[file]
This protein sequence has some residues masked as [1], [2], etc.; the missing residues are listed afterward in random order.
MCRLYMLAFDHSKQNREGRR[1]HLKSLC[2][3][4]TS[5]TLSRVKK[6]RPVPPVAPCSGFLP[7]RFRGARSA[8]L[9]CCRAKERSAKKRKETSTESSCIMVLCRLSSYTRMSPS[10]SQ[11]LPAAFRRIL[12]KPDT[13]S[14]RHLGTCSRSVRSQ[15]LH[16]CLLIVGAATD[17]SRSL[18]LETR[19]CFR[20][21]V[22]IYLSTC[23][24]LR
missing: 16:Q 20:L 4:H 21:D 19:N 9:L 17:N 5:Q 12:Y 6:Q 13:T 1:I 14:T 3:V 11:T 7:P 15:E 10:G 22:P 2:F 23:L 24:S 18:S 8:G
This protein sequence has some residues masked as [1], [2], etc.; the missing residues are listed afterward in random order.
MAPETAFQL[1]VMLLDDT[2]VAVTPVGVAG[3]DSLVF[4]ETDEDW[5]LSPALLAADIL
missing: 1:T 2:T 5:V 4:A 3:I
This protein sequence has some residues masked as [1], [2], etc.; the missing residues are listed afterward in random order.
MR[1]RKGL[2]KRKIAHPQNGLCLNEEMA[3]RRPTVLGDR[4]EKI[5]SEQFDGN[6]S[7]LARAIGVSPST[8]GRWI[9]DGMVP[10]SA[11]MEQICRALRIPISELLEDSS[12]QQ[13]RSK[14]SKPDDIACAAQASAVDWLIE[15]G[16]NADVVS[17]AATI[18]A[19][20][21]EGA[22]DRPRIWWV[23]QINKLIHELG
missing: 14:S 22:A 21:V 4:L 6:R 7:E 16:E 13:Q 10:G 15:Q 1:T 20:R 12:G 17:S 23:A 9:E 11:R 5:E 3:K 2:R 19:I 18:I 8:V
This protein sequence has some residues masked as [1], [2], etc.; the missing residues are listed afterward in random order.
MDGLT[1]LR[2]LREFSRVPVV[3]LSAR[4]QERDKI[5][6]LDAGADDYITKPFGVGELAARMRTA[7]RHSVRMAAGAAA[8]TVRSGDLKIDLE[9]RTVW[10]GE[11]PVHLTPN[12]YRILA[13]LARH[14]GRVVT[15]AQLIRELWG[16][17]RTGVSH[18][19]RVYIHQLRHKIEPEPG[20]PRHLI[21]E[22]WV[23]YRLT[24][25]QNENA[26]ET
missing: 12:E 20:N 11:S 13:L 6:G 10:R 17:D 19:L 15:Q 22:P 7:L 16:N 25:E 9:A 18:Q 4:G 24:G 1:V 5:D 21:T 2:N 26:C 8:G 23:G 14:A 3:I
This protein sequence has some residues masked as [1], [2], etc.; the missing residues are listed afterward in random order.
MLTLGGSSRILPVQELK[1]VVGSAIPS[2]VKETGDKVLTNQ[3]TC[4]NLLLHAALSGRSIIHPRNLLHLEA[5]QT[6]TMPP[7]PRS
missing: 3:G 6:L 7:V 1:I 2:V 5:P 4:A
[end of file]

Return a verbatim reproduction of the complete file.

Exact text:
This protein sequence has some residues masked as [1], [2], etc.; the missing residues are listed afterward in random order.
MCRLYMLAFDHSKQNREGRR[1]HLKSLC[2][3][4]TS[5]TLSRVKK[6]RPVPPVAPCSGFLP[7]RFRGARSA[8]L[9]CCRAKERSAKKRKETSTESSCIMVLCRLSSYTRMSPS[10]SQ[11]LPAAFRRIL[12]KPDT[13]S[14]RHLGTCSRSVRSQ[15]LH[16]CLLIVGAATD[17]SRSL[18]LETR[19]CFR[20][21]V[22]IYLSTC[23][24]LR
missing: 16:Q 20:L 4:H 21:D 19:N 9:L 17:N 5:Q 12:Y 6:Q 13:T 1:I 14:T 3:V 11:T 7:P 15:E 10:G 22:P 2:F 23:L 24:S 18:S 8:G
This protein sequence has some residues masked as [1], [2], etc.; the missing residues are listed afterward in random order.
MAPETAFQL[1]VMLLDDT[2]VAVTPVGVAG[3]DSLVF[4]ETDEDW[5]LSPALLAADIL
missing: 1:T 2:T 5:V 4:A 3:I
This protein sequence has some residues masked as [1], [2], etc.; the missing residues are listed afterward in random order.
MR[1]RKGL[2]KRKIAHPQNGLCLNEEMA[3]RRPTVLGDR[4]EKI[5]SEQFDGN[6]S[7]LARAIGVSPST[8]GRWI[9]DGMVP[10]SA[11]MEQICRALRIPISELLEDSS[12]QQ[13]RSK[14]SKPDDIACAAQASAVDWLIE[15]G[16]NADVVS[17]AATI[18]A[19][20][21]EGA[22]DRPRIWWV[23]QINKLIHELG
missing: 14:S 22:A 21:V 4:L 6:R 7:E 16:E 13:Q 10:G 15:Q 1:T 20:R 12:G 17:S 23:A 9:E 11:R 5:E 3:K 2:R 19:I 18:I 8:V
This protein sequence has some residues masked as [1], [2], etc.; the missing residues are listed afterward in random order.
MDGLT[1]LR[2]LREFSRVPVV[3]LSAR[4]QERDKI[5][6]LDAGADDYITKPFGVGELAARMRTA[7]RHSVRMAAGAAA[8]TVRSGDLKIDLE[9]RTVW[10]GE[11]PVHLTPN[12]YRILA[13]LARH[14]GRVVT[15]AQLIRELWG[16][17]RTGVSH[18][19]RVYIHQLRHKIEPEPG[20]PRHLI[21]E[22]WV[23]YRLT[24][25]QNENA[26]ET
missing: 12:E 20:N 11:S 13:L 6:G 10:R 17:D 19:L 15:Q 22:P 7:L 16:N 25:E 9:A 18:Q 4:G 24:G 1:V 5:D 21:T 2:N 26:C 8:G 23:G 14:A 3:I
This protein sequence has some residues masked as [1], [2], etc.; the missing residues are listed afterward in random order.
MLTLGGSSRILPVQELK[1]VVGSAIPS[2]VKETGDKVLTNQ[3]TC[4]NLLLHAALSGRSIIHPRNLLHLEA[5]QT[6]TMPP[7]PRS
missing: 3:G 6:L 7:V 1:I 2:V 5:P 4:A